Those chain stores that still report monthly sales generally reported improved year-on-year sales results in February.
The Challenger Job-Cut Report fell to 41,835 layoffs in February from 45,107 in January and 55,356 a year ago.
Gallup’s U.S. Payroll to Population employment rate was 43.1% in February up from 42.0% in January.
Initial jobless claims fell 26,000 to 323,000. The 4-week average fell 1,750 to 336,500, while continuing claims fell 8,000 to 2.907 million.
Productivity in the 4th quarter of 2013 rose a revised1.8%, more than half a percent below expectations.Unit labor costs fell an annualized -0.1%.
The Bloomberg Consumer Comfort Index rose 0.1 points to -28.5 in the latest week, a seven-month high.
Factory orders declined by -0.7% in February, following a January drop that was revised downwards to -2.0%.
The Fed’s balance sheet rose $11.8 billion last week, with total assets of $4.172 trillion. Reserve Bank credit increased $6.2 billion.
The Fed reports that M2 money supply fell by $-8.1 billion in the latest week.
The Fed’s Beige Book says that unseasonably cold weather reduced economic activity in two districts, but the rest showed modest to moderate improvement.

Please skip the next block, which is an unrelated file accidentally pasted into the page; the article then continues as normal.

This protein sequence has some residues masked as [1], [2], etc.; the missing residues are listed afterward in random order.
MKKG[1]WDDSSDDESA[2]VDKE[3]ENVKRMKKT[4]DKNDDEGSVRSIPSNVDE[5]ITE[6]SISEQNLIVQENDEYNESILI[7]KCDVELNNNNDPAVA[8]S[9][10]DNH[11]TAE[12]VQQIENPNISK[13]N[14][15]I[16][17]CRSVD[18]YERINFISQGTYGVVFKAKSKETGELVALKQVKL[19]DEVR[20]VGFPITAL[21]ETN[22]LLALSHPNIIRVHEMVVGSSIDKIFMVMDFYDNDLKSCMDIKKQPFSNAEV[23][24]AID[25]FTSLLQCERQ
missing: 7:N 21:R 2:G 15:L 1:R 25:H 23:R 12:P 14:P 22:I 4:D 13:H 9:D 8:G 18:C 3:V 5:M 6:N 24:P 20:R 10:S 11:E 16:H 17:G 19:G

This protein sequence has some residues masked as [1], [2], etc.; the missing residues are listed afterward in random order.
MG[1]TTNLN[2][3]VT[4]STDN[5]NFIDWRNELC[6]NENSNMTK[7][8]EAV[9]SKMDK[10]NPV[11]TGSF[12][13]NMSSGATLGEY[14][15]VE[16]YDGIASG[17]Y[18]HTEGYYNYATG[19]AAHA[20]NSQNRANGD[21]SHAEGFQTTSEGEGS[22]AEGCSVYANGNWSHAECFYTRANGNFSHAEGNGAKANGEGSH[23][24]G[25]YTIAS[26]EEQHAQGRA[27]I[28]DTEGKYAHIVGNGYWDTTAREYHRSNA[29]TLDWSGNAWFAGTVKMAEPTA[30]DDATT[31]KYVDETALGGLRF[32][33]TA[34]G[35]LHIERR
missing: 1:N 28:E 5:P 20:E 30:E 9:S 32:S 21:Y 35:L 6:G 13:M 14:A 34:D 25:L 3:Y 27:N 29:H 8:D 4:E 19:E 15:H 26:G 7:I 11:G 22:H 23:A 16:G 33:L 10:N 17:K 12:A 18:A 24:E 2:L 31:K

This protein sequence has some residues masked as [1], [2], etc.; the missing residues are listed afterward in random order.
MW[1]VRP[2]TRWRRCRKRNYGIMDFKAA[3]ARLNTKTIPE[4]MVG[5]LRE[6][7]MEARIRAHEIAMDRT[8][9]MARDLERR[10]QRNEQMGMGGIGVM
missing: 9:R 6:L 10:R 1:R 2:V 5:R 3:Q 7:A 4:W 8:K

The MBA reports that mortgage applications rose wildly, up 9.4% last week, with purchases up 9.0% and re-fis up 10.0%.
ADP employment report estimates that private payrolls will rise by 139,000 in February.
Gallup’s U.S. Job Creation Index rose to 21 in February from 19 the previous month.
Markit’s services PMI slowed from 56.7 in January to 53.3 in February.
ISM non-manufacturing data moved lower to 51.6 in February from 54 in January.
Gallup’s Economic Confidence Index was unchanged at -16 for February.
In weekly retail sales, ICSC Goldman reports a 0.3% weekly sales increase, and a 1.5% year-on-year increase. Meanwhile, Redbook says sales rose a weak 2.9% on a year-ago basis.